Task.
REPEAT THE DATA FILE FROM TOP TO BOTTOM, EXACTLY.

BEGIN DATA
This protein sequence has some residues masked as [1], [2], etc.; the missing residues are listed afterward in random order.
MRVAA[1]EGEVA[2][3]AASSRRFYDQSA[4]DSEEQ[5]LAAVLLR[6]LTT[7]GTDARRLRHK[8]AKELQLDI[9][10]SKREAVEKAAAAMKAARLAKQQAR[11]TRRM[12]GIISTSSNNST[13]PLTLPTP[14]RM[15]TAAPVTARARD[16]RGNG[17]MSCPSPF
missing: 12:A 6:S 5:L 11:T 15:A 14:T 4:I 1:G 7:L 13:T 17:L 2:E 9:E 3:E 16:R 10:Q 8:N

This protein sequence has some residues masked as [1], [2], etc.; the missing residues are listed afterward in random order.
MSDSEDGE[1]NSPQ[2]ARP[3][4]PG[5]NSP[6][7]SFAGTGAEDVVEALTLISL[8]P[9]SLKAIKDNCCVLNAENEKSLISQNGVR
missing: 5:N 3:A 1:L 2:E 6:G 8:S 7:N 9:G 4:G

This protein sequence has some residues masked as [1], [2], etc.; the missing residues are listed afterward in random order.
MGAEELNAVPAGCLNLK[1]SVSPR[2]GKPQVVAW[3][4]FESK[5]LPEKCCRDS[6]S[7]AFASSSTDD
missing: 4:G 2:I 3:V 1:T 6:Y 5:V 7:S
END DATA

This protein sequence has some residues masked as [1], [2], etc.; the missing residues are listed afterward in random order.
MRVAA[1]EGEVA[2][3]AASSRRFYDQSA[4]DSEEQ[5]LAAVLLR[6]LTT[7]GTDARRLRHK[8]AKELQLDI[9][10]SKREAVEKAAAAMKAARLAKQQAR[11]TRRM[12]GIISTSSNNST[13]PLTLPTP[14]RM[15]TAAPVTARARD[16]RGNG[17]MSCPSPF
missing: 12:A 6:S 5:L 11:T 15:A 14:T 4:I 1:G 7:L 13:T 17:L 2:E 9:E 3:E 16:R 10:Q 8:N

This protein sequence has some residues masked as [1], [2], etc.; the missing residues are listed afterward in random order.
MSDSEDGE[1]NSPQ[2]ARP[3][4]PG[5]NSP[6][7]SFAGTGAEDVVEALTLISL[8]P[9]SLKAIKDNCCVLNAENEKSLISQNGVR
missing: 5:N 3:A 1:L 2:E 6:G 8:S 7:N 9:G 4:G

This protein sequence has some residues masked as [1], [2], etc.; the missing residues are listed afterward in random order.
MGAEELNAVPAGCLNLK[1]SVSPR[2]GKPQVVAW[3][4]FESK[5]LPEKCCRDS[6]S[7]AFASSSTDD
missing: 4:G 2:I 3:V 1:T 6:Y 5:V 7:S